Linked by David Adams on Tue 25th May 2010 04:07 UTC
PDAs, Cellphones, Wireless Over at Daringfireball this past weekend, John Gruber put words to what many people are thinking about after Google's rush of Android announcements and not-subtle Apple-bashing at this week's I/O conference: "all-out war." I agree with Gruber that a good old-fashioned bitter rivalry could be a great thing for the computing world, and for smartphone/handheld fans in particular.
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Cloud Schmoud
by PRaabjerg on Tue 25th May 2010 07:01 UTC
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Yeah, competition is great, it keeps the tech companies on their feet, so let's have some more of it. I am sort of liking it, except...

I wouldn't feel so certain that the socalled 'cloud' computing would amount to much in the end. If, for instance Chrome OS wouldn't allow people to run native apps, then it's doomed to fail, at least on something like netbooks.

Or rather, I hope it is. You never know when the general public are going to embrace something completely stupid. Especially when Google Made It ;)
But I am certainly never jumping on this particular bandwagon.

In the interest of not just sounding like an angry old man, ranting about 'kids nowadays', I should probably argue the point.

Computers are today still becoming smaller, more powerful and more energy-efficient. Likewise, our Internet connections are becoming increasingly fatter and faster. In that case, what is the point of moving applications and data to company-owned servers, at companies that don't necessarily have your best interests at heart?

What can they do that you couldn't handle or make accessible from your own connection in the future?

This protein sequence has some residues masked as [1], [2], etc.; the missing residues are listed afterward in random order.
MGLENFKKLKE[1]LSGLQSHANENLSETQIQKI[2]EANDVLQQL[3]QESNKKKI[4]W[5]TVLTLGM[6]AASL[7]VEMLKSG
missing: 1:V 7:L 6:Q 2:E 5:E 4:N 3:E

"Wow! With social networking, people have started voluntarily relinquishing their personal info to us! Let's extend this to their data as well and call it 'the cloud'. Brilliant!"

I know this may seem slightly paranoid to some, but I just don't believe that's a very tenable situation to be in. At least not when you're receiving the service for free, and the revenue of the company is based on ads. Now, if you are actually paying for a service, it might be slightly different, as they are relying directly on you for their revenue. But we all know that pay-for isn't going to extend the cloud fluff to the general public.

And what would happen if the company went bankrupt? - "Oh noes! People have found out that AdBlock exists! The ad revenue is dropping like a stone!"
Oops. Where did all the data just go?

And what would be the point of a ChromeOS machine with only online google apps, as opposed to say, some Linux machine with native apps + google apps?
It certain wont make sense on netbooks. Even doing it extensively on mobile phones doesn't really make that much sense.

But true. It wouldn't be the first time I have overestimated the common sense of the general public ;)

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